Data Encryption for Storage Devices

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Data Encryption for Storage Devices is a special case of data at rest[1] protection. Data can be encrypted through the use of software, or hardware itself can encrypt data as it is saved to the device.

A USB flash drive that encrypts and stores data.


Data Encryption

Main article: Encryption

Encryption is used in cryptography to transform plaintext to ciphertext[2]. In the case of storage devices, encrypted data that is stored can only be accessed with the proper authentication. Physical theft of the medium negates password protection since the data can simply be read from it. On the other hand, if the data is encrypted before being written, the data is still protected unless the key is known. With the theft of personal data becoming an issue[3], the encryption of storage devices becomes an attractive way to avoid such issues.


Data can be encrypted through encryption technology built into the storage medium, or through the use of software that encrypts data before writing it.

Hardware Implementation

A hard disk drive that requires the user to unlock the encryption key before use.

Hardware implementations include hard disk drives, portable storage drives, and USB flash drives. Encrypted hard disks have been available since April 2008[4] but an actual standard was agreed upon and established in January 2009[5]. The standards were established by the Trusted Computing Group (TCG) and are outlined as follows[5]:

  • The Opal specification, which outlines minimum requirements for storage devices used in PCs and laptops.
  • The Enterprise Security Subsystem Class Specification, which is aimed at drives in data centers and high-volume applications, where typically there is a minimum security configuration at installation.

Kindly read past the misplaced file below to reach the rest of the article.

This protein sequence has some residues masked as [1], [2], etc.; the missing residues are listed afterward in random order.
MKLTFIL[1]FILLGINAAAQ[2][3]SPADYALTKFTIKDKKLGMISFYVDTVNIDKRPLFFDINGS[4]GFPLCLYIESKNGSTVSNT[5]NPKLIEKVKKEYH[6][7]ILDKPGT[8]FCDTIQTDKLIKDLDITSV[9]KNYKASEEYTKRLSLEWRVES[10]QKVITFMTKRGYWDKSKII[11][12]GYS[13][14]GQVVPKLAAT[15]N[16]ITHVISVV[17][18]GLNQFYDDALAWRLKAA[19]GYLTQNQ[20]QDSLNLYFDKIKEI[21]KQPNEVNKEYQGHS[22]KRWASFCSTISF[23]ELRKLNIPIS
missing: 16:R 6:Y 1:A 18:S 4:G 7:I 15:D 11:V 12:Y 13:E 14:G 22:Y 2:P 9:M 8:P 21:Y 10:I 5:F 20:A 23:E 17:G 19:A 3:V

• The Storage Interface Interactions Specification, which specifies how the TCG's existing Storage Core Specification and the other specifications interact with other standards for storage interfaces and connections. For example, the specification supports a number of transports, including ATA parallel and serial, SCSI SAS, Fibre Channel and ATAPI.

The location of the technology that encrypts the data depends on the type of storage medium. For an internal storage drive or USB drive, the technology is built into the device. In the case of portable storage drives, the technology may be built into the drive or into the housing for the drive. The key can be physically inputted to the housing in the case of a portable storage device (if such input is allowed), or simply entered when the volume is mounted.

Software Implementation

Software implementations are applications which allow a user to encrypt a portion or all of a storage device. Even single files can be individually encrypted. Some implementations provide techniques to prevent the data from being found. Software encryption is offered natively in the MAC OS and Windows Vista operating systems[6]. Additionally, free implementations are available, TrueCrypt and FreeOTFE (Free On The Fly Encryption) are two examples of this.

Security Techniques

Some or all of the following techniques may be employed by encryption software to keep data secure.